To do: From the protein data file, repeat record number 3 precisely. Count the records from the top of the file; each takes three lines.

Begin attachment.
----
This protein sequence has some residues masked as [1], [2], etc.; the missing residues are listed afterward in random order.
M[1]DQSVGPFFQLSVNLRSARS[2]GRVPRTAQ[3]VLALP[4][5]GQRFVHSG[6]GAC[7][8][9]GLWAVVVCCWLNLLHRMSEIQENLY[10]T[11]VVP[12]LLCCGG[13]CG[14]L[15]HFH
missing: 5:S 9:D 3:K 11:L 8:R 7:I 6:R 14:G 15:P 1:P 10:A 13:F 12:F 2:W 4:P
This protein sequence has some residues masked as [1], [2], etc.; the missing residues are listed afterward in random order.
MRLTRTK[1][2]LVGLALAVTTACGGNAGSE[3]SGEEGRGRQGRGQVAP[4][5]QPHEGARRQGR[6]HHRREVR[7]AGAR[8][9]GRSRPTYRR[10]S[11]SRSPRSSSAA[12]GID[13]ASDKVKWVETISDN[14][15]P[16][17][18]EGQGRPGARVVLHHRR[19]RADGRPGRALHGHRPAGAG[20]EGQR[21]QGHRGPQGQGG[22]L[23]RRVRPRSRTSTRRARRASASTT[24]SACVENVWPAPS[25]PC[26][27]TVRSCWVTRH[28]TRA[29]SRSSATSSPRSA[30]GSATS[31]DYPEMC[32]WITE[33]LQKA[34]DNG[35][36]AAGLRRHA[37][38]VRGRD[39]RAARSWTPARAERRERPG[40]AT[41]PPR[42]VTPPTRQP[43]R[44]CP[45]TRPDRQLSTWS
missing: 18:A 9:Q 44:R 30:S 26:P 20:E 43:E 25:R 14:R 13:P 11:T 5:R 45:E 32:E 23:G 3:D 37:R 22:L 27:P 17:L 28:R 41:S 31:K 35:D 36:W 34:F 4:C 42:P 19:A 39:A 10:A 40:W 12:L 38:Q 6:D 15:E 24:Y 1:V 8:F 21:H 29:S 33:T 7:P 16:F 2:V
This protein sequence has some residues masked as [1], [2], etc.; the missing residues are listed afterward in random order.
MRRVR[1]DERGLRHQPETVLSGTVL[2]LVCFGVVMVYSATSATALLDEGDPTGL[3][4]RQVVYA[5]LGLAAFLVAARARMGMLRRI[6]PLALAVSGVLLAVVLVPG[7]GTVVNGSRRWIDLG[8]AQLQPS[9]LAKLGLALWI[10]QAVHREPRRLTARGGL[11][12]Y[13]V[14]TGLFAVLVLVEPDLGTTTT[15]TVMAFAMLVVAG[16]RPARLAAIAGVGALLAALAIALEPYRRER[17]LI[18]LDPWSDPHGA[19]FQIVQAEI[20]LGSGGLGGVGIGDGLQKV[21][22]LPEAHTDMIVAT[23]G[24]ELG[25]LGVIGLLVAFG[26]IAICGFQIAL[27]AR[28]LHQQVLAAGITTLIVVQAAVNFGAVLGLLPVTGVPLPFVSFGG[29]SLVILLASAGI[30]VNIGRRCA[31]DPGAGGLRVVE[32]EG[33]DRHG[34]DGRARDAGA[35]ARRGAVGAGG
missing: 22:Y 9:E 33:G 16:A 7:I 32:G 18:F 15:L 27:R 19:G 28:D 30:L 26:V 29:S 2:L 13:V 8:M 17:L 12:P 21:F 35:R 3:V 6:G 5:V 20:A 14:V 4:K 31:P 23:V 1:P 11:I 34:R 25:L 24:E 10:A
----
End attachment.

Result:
This protein sequence has some residues masked as [1], [2], etc.; the missing residues are listed afterward in random order.
MRRVR[1]DERGLRHQPETVLSGTVL[2]LVCFGVVMVYSATSATALLDEGDPTGL[3][4]RQVVYA[5]LGLAAFLVAARARMGMLRRI[6]PLALAVSGVLLAVVLVPG[7]GTVVNGSRRWIDLG[8]AQLQPS[9]LAKLGLALWI[10]QAVHREPRRLTARGGL[11][12]Y[13]V[14]TGLFAVLVLVEPDLGTTTT[15]TVMAFAMLVVAG[16]RPARLAAIAGVGALLAALAIALEPYRRER[17]LI[18]LDPWSDPHGA[19]FQIVQAEI[20]LGSGGLGGVGIGDGLQKV[21][22]LPEAHTDMIVAT[23]G[24]ELG[25]LGVIGLLVAFG[26]IAICGFQIAL[27]AR[28]LHQQVLAAGITTLIVVQAAVNFGAVLGLLPVTGVPLPFVSFGG[29]SLVILLASAGI[30]VNIGRRCA[31]DPGAGGLRVVE[32]EG[33]DRHG[34]DGRARDAGA[35]ARRGAVGAGG
missing: 22:Y 9:E 33:G 16:A 7:I 32:G 18:F 15:L 27:R 19:G 28:D 30:L 26:V 29:S 2:L 13:V 8:M 17:L 12:P 21:F 35:R 3:V 6:G 5:V 20:A 14:V 4:K 31:P 23:V 1:P 11:I 34:R 25:L 24:E 10:A